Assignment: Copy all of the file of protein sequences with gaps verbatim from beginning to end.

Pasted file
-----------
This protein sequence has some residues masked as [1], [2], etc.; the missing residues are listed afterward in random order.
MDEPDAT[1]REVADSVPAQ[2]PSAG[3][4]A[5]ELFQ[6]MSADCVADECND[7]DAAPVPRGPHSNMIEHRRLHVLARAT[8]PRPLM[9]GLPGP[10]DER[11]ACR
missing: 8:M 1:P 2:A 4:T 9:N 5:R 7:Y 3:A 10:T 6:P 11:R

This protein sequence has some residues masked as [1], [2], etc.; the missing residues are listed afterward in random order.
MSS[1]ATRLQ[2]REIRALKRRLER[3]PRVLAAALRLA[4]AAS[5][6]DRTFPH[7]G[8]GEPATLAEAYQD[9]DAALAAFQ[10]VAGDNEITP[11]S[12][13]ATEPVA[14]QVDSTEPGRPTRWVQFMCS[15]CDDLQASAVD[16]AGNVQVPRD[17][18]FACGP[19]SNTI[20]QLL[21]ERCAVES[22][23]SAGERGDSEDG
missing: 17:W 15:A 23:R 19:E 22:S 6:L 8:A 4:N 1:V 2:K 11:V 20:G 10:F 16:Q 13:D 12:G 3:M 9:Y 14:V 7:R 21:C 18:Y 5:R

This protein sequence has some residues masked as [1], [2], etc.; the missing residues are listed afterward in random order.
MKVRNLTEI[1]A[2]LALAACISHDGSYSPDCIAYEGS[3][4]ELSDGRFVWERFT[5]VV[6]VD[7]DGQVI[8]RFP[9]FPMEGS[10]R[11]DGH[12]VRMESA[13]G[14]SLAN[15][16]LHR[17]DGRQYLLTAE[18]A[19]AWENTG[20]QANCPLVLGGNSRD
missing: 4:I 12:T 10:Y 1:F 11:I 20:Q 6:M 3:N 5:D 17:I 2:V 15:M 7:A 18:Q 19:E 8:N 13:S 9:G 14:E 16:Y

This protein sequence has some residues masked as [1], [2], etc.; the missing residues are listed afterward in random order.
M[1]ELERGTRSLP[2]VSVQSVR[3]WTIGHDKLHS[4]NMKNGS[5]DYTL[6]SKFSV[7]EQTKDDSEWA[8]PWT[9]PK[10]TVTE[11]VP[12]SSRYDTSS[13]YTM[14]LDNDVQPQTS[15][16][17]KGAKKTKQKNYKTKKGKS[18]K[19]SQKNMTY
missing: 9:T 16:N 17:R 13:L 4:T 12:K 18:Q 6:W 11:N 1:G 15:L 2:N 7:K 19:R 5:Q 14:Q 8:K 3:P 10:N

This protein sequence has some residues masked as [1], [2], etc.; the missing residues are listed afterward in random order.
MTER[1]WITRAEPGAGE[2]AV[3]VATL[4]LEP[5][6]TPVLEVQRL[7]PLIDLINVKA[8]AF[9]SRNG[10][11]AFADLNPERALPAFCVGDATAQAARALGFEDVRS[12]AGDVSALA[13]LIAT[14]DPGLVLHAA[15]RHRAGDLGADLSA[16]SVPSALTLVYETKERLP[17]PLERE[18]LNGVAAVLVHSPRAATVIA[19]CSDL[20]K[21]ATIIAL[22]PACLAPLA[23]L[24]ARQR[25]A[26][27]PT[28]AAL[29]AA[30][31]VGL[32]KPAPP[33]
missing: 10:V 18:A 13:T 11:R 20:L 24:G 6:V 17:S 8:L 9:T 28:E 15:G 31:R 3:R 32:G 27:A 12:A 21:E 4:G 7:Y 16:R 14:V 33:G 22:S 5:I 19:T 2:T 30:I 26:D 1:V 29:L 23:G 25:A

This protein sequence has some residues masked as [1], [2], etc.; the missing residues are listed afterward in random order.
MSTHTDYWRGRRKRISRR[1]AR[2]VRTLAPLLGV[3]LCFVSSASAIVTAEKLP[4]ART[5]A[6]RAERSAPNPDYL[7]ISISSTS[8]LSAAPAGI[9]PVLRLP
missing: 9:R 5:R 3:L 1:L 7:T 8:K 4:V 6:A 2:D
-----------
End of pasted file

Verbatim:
This protein sequence has some residues masked as [1], [2], etc.; the missing residues are listed afterward in random order.
MDEPDAT[1]REVADSVPAQ[2]PSAG[3][4]A[5]ELFQ[6]MSADCVADECND[7]DAAPVPRGPHSNMIEHRRLHVLARAT[8]PRPLM[9]GLPGP[10]DER[11]ACR
missing: 8:M 1:P 2:A 4:T 9:N 5:R 7:Y 3:A 10:T 6:P 11:R

This protein sequence has some residues masked as [1], [2], etc.; the missing residues are listed afterward in random order.
MSS[1]ATRLQ[2]REIRALKRRLER[3]PRVLAAALRLA[4]AAS[5][6]DRTFPH[7]G[8]GEPATLAEAYQD[9]DAALAAFQ[10]VAGDNEITP[11]S[12][13]ATEPVA[14]QVDSTEPGRPTRWVQFMCS[15]CDDLQASAVD[16]AGNVQVPRD[17][18]FACGP[19]SNTI[20]QLL[21]ERCAVES[22][23]SAGERGDSEDG
missing: 17:W 15:A 23:R 19:E 22:S 6:L 8:A 4:N 1:V 2:K 11:V 20:G 10:F 16:Q 13:D 12:G 3:M 9:Y 14:V 7:R 21:C 18:Y 5:R

This protein sequence has some residues masked as [1], [2], etc.; the missing residues are listed afterward in random order.
MKVRNLTEI[1]A[2]LALAACISHDGSYSPDCIAYEGS[3][4]ELSDGRFVWERFT[5]VV[6]VD[7]DGQVI[8]RFP[9]FPMEGS[10]R[11]DGH[12]VRMESA[13]G[14]SLAN[15][16]LHR[17]DGRQYLLTAE[18]A[19]AWENTG[20]QANCPLVLGGNSRD
missing: 4:I 12:T 10:Y 1:F 11:I 20:Q 6:M 3:N 5:D 17:I 2:V 15:M 7:A 18:Q 19:E 8:N 13:S 9:G 14:E 16:Y

This protein sequence has some residues masked as [1], [2], etc.; the missing residues are listed afterward in random order.
M[1]ELERGTRSLP[2]VSVQSVR[3]WTIGHDKLHS[4]NMKNGS[5]DYTL[6]SKFSV[7]EQTKDDSEWA[8]PWT[9]PK[10]TVTE[11]VP[12]SSRYDTSS[13]YTM[14]LDNDVQPQTS[15][16][17]KGAKKTKQKNYKTKKGKS[18]K[19]SQKNMTY
missing: 9:T 16:N 17:R 13:L 4:T 12:K 18:Q 6:W 11:N 1:G 15:L 2:N 7:K 19:R 5:Q 14:Q 8:K 3:P 10:N

This protein sequence has some residues masked as [1], [2], etc.; the missing residues are listed afterward in random order.
MTER[1]WITRAEPGAGE[2]AV[3]VATL[4]LEP[5][6]TPVLEVQRL[7]PLIDLINVKA[8]AF[9]SRNG[10][11]AFADLNPERALPAFCVGDATAQAARALGFEDVRS[12]AGDVSALA[13]LIAT[14]DPGLVLHAA[15]RHRAGDLGADLSA[16]SVPSALTLVYETKERLP[17]PLERE[18]LNGVAAVLVHSPRAATVIA[19]CSDL[20]K[21]ATIIAL[22]PACLAPLA[23]L[24]ARQR[25]A[26][27]PT[28]AAL[29]AA[30][31]VGL[32]KPAPP[33]
missing: 10:V 18:A 13:T 11:R 20:L 24:G 6:V 17:S 8:L 9:T 28:E 15:G 31:R 3:R 32:G 27:A 12:A 21:E 4:G 7:Y 16:R 14:V 33:G 22:S 5:I 19:T 2:T 30:I 26:D 1:V 29:L 23:G 25:A

This protein sequence has some residues masked as [1], [2], etc.; the missing residues are listed afterward in random order.
MSTHTDYWRGRRKRISRR[1]AR[2]VRTLAPLLGV[3]LCFVSSASAIVTAEKLP[4]ART[5]A[6]RAERSAPNPDYL[7]ISISSTS[8]LSAAPAGI[9]PVLRLP
missing: 9:R 5:R 3:L 1:L 7:T 8:K 4:V 6:A 2:D